Introduction

One of the most important tasks for the management of any organization employing more than a few people is to determine its organizational structure, and to change this when and where necessary. That’s the heart of what we are going to talk about today in our Chapter 3 Company Structure from our Audio Business Course from English Plus Podcast.

Our learning objectives for this chapter:

  • Consider the different ways of organizing work
  • Discuss potential conflicts between different department in a company
  • Compare the differences between large and small companies

Podcast Episode


Lead-In Discussion

  • Which department — production, finance, accounting, marketing, sales, human resources, etc. — of an organization do you think is the most interesting to work in and why?
  • What reasons can you think of for why departments get into conflict with each other?
  • Is it better to have one immediate boss or to work for more than one manager?
  • Do you prefer to work alone or in a team?
  • Is it more motivating to be responsible to someone for your work, or responsible for people who report to you?

You can discuss these questions on your own, with your friends or family or you can share your ideas with us in the forum.


Wikinomics

The main idea of wikinomics is to collaborate with people outside the traditional corporate structure, letting people around the world cooperate to improve an operation or solve a problem, and paying them for their ideas, of course. This might be similar to outsourcing, but it extends further than the scope of outsourcing. When you outsource a project, you assign it to a certain person outside your company, but with wikinomics, you’re assigning the task to anyone who can come up with a good idea or a solution to one of your problems.

The word wiki comes from the Hawaiian quick and nomics comes from economics, so it literally means quick economics.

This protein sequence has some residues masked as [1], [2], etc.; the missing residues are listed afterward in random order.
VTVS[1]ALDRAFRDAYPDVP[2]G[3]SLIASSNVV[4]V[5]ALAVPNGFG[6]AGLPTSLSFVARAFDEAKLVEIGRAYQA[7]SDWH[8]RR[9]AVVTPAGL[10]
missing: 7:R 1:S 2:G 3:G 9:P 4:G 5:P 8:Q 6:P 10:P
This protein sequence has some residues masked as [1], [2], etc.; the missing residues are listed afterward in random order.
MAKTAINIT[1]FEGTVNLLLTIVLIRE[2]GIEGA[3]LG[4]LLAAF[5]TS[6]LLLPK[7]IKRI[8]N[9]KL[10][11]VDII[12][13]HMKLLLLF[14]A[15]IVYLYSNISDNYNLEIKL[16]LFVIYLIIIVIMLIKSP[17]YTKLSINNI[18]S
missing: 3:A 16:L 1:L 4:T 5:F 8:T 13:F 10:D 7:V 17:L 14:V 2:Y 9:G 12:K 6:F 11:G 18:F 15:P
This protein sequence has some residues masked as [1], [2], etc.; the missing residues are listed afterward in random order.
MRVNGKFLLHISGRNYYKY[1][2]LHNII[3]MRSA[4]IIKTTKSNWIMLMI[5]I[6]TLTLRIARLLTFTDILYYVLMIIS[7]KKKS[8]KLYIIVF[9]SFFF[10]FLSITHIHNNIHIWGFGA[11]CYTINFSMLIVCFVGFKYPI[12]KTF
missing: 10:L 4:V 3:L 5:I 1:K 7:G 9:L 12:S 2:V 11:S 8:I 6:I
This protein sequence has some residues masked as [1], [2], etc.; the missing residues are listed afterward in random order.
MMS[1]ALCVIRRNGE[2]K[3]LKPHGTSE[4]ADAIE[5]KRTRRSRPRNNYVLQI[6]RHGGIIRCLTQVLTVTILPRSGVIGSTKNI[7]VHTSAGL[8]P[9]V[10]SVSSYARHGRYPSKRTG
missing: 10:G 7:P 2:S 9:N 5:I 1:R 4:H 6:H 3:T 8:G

Discussion Questions

  1. How is the world of organized work changing?
  2. In what ways could your organization, company or business school use the wikinomics principle?
  3. What do you think are the disadvantages of the wikinomics principle?

You can discuss these questions on your own, with your friends or family or you can share your ideas with us in the forum.


Company Structure

Vocabulary Exercise

Before reading about traditional company organization, check your understanding of some basic terms by choosing the correct words for the definitions below.

a system of authority with different leverls, one above the other, e.g. a series of management positions, whose holders can make decisions, or give orders and instructions
a specific activity in a company, e.g. production, marketing, finance
independent, able to take decisions without consulting somene at the same level or highte in the chain of command
the power to give instructions to people at the level below in the chain of command
to be responsible to someone and to take instruction from them
to give someone else responsibility for doing something instead of you

The Chain of Command

Traditionally, organizations have had a hierarchical or pyramidal structure, with one person or a group of people at the top, and an increasing number of people below then at each successive level. This is sometimes called line structure.

Functional Structure

As the activities of most organizations are too complicated to be organized in a single hierarchy. Most large manufacturing companies, for example, have a functional structure, including, among other, specialized production, finance, marketing, sales and human resources departments. This means, for example, that the production and marketing departments cannot take financial decisions without consulting the finance department.

Flattening Hierarchies and Delegating Responsibility

The modern tendency is to reduce the chain of command, take out layers of management, and make the organization much flatter. Typically the owners of small firms want to keep as much control over their business as possible, whereas managers in larger businesses who want to motivate their staff often delegate decision making and responsibilities to other people.

Matrix Management

Another way to get round hierarchies is to use matrix management, in which people report to more than one superior. For example, a product manager with an idea could deal directly with the managers responsible for a certain market segment and for a geographical region, as well as managers in the finance, sales and production departments.

Teams

A further possibility is to have wholly autonomous, temporary groups or teams that are responsible for an entire project, and are split up as soon as it is successfully completed.


Comprehension Check